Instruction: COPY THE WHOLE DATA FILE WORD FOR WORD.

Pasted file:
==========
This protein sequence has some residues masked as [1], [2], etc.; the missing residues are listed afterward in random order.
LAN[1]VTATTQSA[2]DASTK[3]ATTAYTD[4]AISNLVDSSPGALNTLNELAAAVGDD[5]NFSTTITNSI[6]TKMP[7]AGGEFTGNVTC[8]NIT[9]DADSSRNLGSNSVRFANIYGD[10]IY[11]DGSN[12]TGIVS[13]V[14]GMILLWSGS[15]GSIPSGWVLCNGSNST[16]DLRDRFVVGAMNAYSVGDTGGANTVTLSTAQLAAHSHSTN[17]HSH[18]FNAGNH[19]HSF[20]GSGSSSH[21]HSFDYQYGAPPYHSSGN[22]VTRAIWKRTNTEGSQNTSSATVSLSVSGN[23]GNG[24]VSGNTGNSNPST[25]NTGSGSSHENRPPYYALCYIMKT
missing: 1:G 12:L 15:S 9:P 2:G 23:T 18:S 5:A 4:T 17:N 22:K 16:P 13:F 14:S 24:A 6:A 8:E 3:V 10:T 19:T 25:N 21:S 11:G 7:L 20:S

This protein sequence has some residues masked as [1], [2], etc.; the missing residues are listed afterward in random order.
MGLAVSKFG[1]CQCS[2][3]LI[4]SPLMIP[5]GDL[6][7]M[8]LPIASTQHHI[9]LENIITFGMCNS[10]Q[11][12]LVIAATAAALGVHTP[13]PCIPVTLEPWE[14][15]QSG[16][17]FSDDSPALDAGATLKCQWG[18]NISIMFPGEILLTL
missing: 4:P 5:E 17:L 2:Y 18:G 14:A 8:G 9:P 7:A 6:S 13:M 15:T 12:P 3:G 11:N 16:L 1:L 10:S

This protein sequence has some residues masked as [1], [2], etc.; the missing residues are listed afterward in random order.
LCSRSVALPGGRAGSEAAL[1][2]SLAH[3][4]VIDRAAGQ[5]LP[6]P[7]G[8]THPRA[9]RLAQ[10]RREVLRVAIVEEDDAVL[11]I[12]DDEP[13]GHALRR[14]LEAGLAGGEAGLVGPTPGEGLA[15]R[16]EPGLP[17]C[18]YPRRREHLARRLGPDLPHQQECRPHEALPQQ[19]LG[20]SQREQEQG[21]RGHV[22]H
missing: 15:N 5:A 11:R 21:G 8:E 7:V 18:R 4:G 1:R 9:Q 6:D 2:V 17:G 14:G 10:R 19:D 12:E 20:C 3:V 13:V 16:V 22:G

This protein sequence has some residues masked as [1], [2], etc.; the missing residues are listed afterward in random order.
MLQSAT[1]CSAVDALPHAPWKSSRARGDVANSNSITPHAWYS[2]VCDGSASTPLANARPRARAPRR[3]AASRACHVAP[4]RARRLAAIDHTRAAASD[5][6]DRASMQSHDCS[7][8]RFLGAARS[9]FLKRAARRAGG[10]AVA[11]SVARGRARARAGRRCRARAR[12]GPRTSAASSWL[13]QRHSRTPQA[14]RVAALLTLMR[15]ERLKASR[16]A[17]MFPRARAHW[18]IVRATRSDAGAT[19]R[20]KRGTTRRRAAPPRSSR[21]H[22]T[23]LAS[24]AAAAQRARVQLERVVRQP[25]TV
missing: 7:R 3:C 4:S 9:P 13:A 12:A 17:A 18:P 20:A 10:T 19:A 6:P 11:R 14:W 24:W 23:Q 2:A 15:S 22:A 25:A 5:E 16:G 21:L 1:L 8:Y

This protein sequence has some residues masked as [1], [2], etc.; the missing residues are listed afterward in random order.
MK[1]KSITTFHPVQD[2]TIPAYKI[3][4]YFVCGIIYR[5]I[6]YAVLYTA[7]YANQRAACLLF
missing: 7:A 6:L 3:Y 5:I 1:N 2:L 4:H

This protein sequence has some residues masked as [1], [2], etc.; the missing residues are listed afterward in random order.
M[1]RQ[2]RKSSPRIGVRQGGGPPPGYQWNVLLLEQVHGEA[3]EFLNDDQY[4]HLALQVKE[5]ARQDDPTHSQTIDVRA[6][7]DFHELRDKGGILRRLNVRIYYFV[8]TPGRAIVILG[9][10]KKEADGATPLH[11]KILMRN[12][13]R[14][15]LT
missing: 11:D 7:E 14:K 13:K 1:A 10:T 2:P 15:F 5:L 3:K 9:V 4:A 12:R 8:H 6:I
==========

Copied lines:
This protein sequence has some residues masked as [1], [2], etc.; the missing residues are listed afterward in random order.
LAN[1]VTATTQSA[2]DASTK[3]ATTAYTD[4]AISNLVDSSPGALNTLNELAAAVGDD[5]NFSTTITNSI[6]TKMP[7]AGGEFTGNVTC[8]NIT[9]DADSSRNLGSNSVRFANIYGD[10]IY[11]DGSN[12]TGIVS[13]V[14]GMILLWSGS[15]GSIPSGWVLCNGSNST[16]DLRDRFVVGAMNAYSVGDTGGANTVTLSTAQLAAHSHSTN[17]HSH[18]FNAGNH[19]HSF[20]GSGSSSH[21]HSFDYQYGAPPYHSSGN[22]VTRAIWKRTNTEGSQNTSSATVSLSVSGN[23]GNG[24]VSGNTGNSNPST[25]NTGSGSSHENRPPYYALCYIMKT
missing: 1:G 12:L 15:S 9:P 2:G 23:T 18:S 5:A 4:T 17:N 22:K 16:P 13:F 14:S 24:A 6:A 8:E 3:V 10:T 19:T 25:N 21:S 11:G 7:L 20:S

This protein sequence has some residues masked as [1], [2], etc.; the missing residues are listed afterward in random order.
MGLAVSKFG[1]CQCS[2][3]LI[4]SPLMIP[5]GDL[6][7]M[8]LPIASTQHHI[9]LENIITFGMCNS[10]Q[11][12]LVIAATAAALGVHTP[13]PCIPVTLEPWE[14][15]QSG[16][17]FSDDSPALDAGATLKCQWG[18]NISIMFPGEILLTL
missing: 4:P 5:E 17:L 2:Y 18:G 14:A 8:G 9:P 7:A 6:S 13:M 15:T 12:P 3:G 11:N 16:L 1:L 10:S

This protein sequence has some residues masked as [1], [2], etc.; the missing residues are listed afterward in random order.
LCSRSVALPGGRAGSEAAL[1][2]SLAH[3][4]VIDRAAGQ[5]LP[6]P[7]G[8]THPRA[9]RLAQ[10]RREVLRVAIVEEDDAVL[11]I[12]DDEP[13]GHALRR[14]LEAGLAGGEAGLVGPTPGEGLA[15]R[16]EPGLP[17]C[18]YPRRREHLARRLGPDLPHQQECRPHEALPQQ[19]LG[20]SQREQEQG[21]RGHV[22]H
missing: 15:N 5:A 11:R 21:G 8:E 7:V 18:R 4:G 1:R 9:Q 6:D 2:V 17:G 14:G 10:R 19:D 12:E 20:C 3:V 13:V 16:V 22:G

This protein sequence has some residues masked as [1], [2], etc.; the missing residues are listed afterward in random order.
MLQSAT[1]CSAVDALPHAPWKSSRARGDVANSNSITPHAWYS[2]VCDGSASTPLANARPRARAPRR[3]AASRACHVAP[4]RARRLAAIDHTRAAASD[5][6]DRASMQSHDCS[7][8]RFLGAARS[9]FLKRAARRAGG[10]AVA[11]SVARGRARARAGRRCRARAR[12]GPRTSAASSWL[13]QRHSRTPQA[14]RVAALLTLMR[15]ERLKASR[16]A[17]MFPRARAHW[18]IVRATRSDAGAT[19]R[20]KRGTTRRRAAPPRSSR[21]H[22]T[23]LAS[24]AAAAQRARVQLERVVRQP[25]TV
missing: 7:R 3:C 4:S 9:P 13:A 12:A 17:A 18:P 20:A 10:T 19:A 6:P 11:R 14:W 24:W 23:Q 2:A 15:S 22:A 25:A 5:E 16:G 21:L 1:L 8:Y

This protein sequence has some residues masked as [1], [2], etc.; the missing residues are listed afterward in random order.
MK[1]KSITTFHPVQD[2]TIPAYKI[3][4]YFVCGIIYR[5]I[6]YAVLYTA[7]YANQRAACLLF
missing: 7:A 6:L 3:Y 5:I 1:N 2:L 4:H

This protein sequence has some residues masked as [1], [2], etc.; the missing residues are listed afterward in random order.
M[1]RQ[2]RKSSPRIGVRQGGGPPPGYQWNVLLLEQVHGEA[3]EFLNDDQY[4]HLALQVKE[5]ARQDDPTHSQTIDVRA[6][7]DFHELRDKGGILRRLNVRIYYFV[8]TPGRAIVILG[9][10]KKEADGATPLH[11]KILMRN[12][13]R[14][15]LT
missing: 11:D 7:E 14:K 13:K 1:A 10:T 2:P 15:F 5:L 3:K 9:V 4:A 12:R 8:H 6:I